President Obama had said that since Congress won’t pass immigration reform, he will push it through using executive action. Though he had said he would do so by the end of the summer, he has decided to wait until after the midterm elections in November. He and other Democrats are worried that if he grants some kind of amnesty to illegal immigrants, which he is apparently planning to do, the public outcry would be so great that it would hurt Democrats in the elections.
But if they think the American people are going to react that way, why are they still going to do it? And do they really think the public is so stupid that voters who would be up in arms over this issue would vote for Democrats, knowing their post-election plans? And if the President is doing this in the name of a noble principle, why doesn’t he just do it, instead of playing politics with the issue? Isn’t this an embarrassingly cynical political game? Interestingly, now even immigration activists feel betrayed.
President Obama will postpone action on his promise to remake federal immigration policies through executive authority until after the midterm elections in November, the White House announced Saturday, acquiescing to Democrats’ fears that such a move would damage their prospects for maintaining control of the U.S. Senate.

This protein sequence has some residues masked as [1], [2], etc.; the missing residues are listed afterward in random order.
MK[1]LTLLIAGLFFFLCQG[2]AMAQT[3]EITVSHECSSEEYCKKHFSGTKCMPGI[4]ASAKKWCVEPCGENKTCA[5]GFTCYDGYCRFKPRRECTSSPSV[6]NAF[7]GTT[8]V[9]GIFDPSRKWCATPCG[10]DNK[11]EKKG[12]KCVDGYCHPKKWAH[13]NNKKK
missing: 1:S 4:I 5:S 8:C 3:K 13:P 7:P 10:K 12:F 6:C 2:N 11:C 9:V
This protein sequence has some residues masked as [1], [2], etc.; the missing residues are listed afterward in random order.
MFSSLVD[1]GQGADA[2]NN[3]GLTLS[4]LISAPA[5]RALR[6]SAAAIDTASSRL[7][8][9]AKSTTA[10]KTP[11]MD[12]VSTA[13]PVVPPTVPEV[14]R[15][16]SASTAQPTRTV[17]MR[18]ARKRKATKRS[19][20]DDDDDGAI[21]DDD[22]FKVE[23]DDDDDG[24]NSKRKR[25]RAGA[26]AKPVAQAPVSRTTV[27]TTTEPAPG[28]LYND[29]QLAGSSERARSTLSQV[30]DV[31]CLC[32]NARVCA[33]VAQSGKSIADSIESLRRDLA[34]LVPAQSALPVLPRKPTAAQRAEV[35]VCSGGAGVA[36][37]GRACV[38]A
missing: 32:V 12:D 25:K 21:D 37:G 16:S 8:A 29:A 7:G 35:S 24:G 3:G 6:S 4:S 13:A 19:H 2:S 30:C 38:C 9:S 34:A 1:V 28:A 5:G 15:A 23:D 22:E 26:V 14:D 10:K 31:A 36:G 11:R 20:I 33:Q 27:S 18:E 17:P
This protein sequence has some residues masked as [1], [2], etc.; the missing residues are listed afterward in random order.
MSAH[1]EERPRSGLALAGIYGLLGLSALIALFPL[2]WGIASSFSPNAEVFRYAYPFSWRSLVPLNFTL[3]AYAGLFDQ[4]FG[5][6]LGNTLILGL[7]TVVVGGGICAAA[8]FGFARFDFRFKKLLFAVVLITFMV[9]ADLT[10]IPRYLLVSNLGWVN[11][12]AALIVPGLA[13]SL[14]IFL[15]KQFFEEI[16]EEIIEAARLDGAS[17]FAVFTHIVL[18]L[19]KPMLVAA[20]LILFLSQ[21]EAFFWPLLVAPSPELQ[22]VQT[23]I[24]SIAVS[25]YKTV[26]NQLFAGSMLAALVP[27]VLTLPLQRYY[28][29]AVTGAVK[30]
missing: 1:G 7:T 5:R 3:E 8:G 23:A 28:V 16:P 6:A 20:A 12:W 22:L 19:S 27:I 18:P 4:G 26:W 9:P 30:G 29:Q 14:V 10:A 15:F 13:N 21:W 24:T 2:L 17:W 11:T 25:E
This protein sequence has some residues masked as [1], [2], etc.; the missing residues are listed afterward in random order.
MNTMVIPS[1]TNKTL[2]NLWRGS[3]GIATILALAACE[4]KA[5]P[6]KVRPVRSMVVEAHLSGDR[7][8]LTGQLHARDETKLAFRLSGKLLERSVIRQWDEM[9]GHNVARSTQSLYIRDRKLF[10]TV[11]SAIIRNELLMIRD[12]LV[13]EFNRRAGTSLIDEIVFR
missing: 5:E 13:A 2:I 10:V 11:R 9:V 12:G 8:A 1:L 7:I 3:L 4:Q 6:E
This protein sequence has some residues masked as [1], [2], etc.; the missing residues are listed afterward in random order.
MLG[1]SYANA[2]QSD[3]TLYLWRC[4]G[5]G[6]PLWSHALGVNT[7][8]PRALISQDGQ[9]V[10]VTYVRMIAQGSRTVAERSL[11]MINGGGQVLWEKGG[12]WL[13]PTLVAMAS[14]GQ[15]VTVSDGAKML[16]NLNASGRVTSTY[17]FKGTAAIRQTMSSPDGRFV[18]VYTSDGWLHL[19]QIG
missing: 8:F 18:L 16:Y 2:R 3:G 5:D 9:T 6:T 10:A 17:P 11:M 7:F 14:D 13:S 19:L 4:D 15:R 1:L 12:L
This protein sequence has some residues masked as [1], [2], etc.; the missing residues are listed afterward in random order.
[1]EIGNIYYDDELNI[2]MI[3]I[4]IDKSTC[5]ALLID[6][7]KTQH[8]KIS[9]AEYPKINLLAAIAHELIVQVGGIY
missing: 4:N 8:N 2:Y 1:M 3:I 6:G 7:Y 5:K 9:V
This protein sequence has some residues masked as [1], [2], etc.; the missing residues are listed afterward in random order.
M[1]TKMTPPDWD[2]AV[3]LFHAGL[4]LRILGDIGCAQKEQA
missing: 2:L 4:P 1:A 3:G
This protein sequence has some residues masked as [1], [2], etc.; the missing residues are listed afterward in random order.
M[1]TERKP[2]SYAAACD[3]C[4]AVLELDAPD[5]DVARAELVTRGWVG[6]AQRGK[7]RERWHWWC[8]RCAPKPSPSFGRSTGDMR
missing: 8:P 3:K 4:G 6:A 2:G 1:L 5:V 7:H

White House officials acknowledged the deep concerns inside the party and emphasized that the decision to delay was also driven by the calculation that a unilateral move in the heat of the electoral season could doom the chances of more sweeping immigration reform beyond Obama’s presidency — maybe for a decade or more.
In an interview set to air Sunday on NBC’s “Meet the Press,” Obama defended his decision to wait.
“When I take executive action, I want to make sure that it’s sustainable,” Obama said in a clip released Saturday afternoon. “What I’m saying is that I’m going to act because it’s the right thing for the country. But it’s going to be more sustainable and more effective if the public understands what the facts are on immigration.”
In a statement, the White House vowed that Obama would act before the end of the year. He had previously pledged to act by summer’s end, and the delay was met with widespread denunciations from immigrant rights groups and Republican critics who described the delay as political gamesmanship.